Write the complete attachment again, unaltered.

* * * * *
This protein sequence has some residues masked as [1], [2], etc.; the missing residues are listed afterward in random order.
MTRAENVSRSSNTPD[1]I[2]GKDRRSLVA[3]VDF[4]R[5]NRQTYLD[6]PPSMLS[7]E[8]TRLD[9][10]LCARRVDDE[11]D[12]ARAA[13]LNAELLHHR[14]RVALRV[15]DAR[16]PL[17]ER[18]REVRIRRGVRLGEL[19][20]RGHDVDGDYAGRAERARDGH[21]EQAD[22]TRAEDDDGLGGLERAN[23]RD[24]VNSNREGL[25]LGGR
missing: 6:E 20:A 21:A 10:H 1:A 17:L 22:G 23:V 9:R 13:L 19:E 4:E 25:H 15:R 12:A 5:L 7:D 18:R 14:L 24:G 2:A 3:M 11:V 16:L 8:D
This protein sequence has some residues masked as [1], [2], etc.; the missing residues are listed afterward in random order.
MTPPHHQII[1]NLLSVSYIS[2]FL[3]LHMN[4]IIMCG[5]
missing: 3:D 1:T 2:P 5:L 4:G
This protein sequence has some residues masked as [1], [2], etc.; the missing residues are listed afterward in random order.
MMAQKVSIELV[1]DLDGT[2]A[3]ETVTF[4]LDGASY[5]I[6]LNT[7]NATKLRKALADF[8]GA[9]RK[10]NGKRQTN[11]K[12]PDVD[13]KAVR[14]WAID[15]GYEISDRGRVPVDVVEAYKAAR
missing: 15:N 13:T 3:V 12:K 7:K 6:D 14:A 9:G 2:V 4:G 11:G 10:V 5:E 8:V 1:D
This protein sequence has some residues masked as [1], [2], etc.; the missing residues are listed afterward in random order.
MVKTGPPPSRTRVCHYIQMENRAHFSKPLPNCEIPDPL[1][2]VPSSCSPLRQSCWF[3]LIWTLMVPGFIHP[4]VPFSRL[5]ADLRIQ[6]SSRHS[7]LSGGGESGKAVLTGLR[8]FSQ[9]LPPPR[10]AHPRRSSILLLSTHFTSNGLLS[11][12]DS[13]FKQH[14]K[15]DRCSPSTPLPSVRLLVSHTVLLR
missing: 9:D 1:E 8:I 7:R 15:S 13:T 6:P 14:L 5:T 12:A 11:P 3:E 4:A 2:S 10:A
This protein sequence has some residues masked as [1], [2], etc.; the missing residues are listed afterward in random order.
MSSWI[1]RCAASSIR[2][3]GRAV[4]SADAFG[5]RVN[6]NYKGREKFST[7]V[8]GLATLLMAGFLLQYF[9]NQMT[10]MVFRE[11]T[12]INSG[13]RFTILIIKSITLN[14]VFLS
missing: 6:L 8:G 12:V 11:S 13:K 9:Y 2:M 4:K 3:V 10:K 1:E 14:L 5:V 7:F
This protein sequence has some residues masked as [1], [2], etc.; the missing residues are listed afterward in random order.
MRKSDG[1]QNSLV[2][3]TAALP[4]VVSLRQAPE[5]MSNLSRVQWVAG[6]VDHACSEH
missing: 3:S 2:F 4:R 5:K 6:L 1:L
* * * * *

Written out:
This protein sequence has some residues masked as [1], [2], etc.; the missing residues are listed afterward in random order.
MTRAENVSRSSNTPD[1]I[2]GKDRRSLVA[3]VDF[4]R[5]NRQTYLD[6]PPSMLS[7]E[8]TRLD[9][10]LCARRVDDE[11]D[12]ARAA[13]LNAELLHHR[14]RVALRV[15]DAR[16]PL[17]ER[18]REVRIRRGVRLGEL[19][20]RGHDVDGDYAGRAERARDGH[21]EQAD[22]TRAEDDDGLGGLERAN[23]RD[24]VNSNREGL[25]LGGR
missing: 6:E 20:A 21:A 10:H 1:A 17:L 22:G 23:V 9:R 13:L 19:E 4:E 25:H 15:R 12:A 5:L 7:D 18:R 14:L 24:G 2:A 3:M 11:V 16:L 8:D
This protein sequence has some residues masked as [1], [2], etc.; the missing residues are listed afterward in random order.
MTPPHHQII[1]NLLSVSYIS[2]FL[3]LHMN[4]IIMCG[5]
missing: 3:D 1:T 2:P 5:L 4:G
This protein sequence has some residues masked as [1], [2], etc.; the missing residues are listed afterward in random order.
MMAQKVSIELV[1]DLDGT[2]A[3]ETVTF[4]LDGASY[5]I[6]LNT[7]NATKLRKALADF[8]GA[9]RK[10]NGKRQTN[11]K[12]PDVD[13]KAVR[14]WAID[15]GYEISDRGRVPVDVVEAYKAAR
missing: 15:N 13:T 3:V 12:K 7:K 6:D 14:A 9:G 2:V 4:G 11:G 10:V 5:E 8:V 1:D
This protein sequence has some residues masked as [1], [2], etc.; the missing residues are listed afterward in random order.
MVKTGPPPSRTRVCHYIQMENRAHFSKPLPNCEIPDPL[1][2]VPSSCSPLRQSCWF[3]LIWTLMVPGFIHP[4]VPFSRL[5]ADLRIQ[6]SSRHS[7]LSGGGESGKAVLTGLR[8]FSQ[9]LPPPR[10]AHPRRSSILLLSTHFTSNGLLS[11][12]DS[13]FKQH[14]K[15]DRCSPSTPLPSVRLLVSHTVLLR
missing: 9:D 1:E 8:I 7:R 15:S 13:T 6:P 14:L 5:T 12:A 11:P 3:E 4:A 2:S 10:A
This protein sequence has some residues masked as [1], [2], etc.; the missing residues are listed afterward in random order.
MSSWI[1]RCAASSIR[2][3]GRAV[4]SADAFG[5]RVN[6]NYKGREKFST[7]V[8]GLATLLMAGFLLQYF[9]NQMT[10]MVFRE[11]T[12]INSG[13]RFTILIIKSITLN[14]VFLS
missing: 6:L 8:G 12:V 11:S 13:K 9:Y 2:M 4:K 3:V 10:K 1:E 14:L 5:V 7:F
This protein sequence has some residues masked as [1], [2], etc.; the missing residues are listed afterward in random order.
MRKSDG[1]QNSLV[2][3]TAALP[4]VVSLRQAPE[5]MSNLSRVQWVAG[6]VDHACSEH
missing: 3:S 2:F 4:R 5:K 6:L 1:L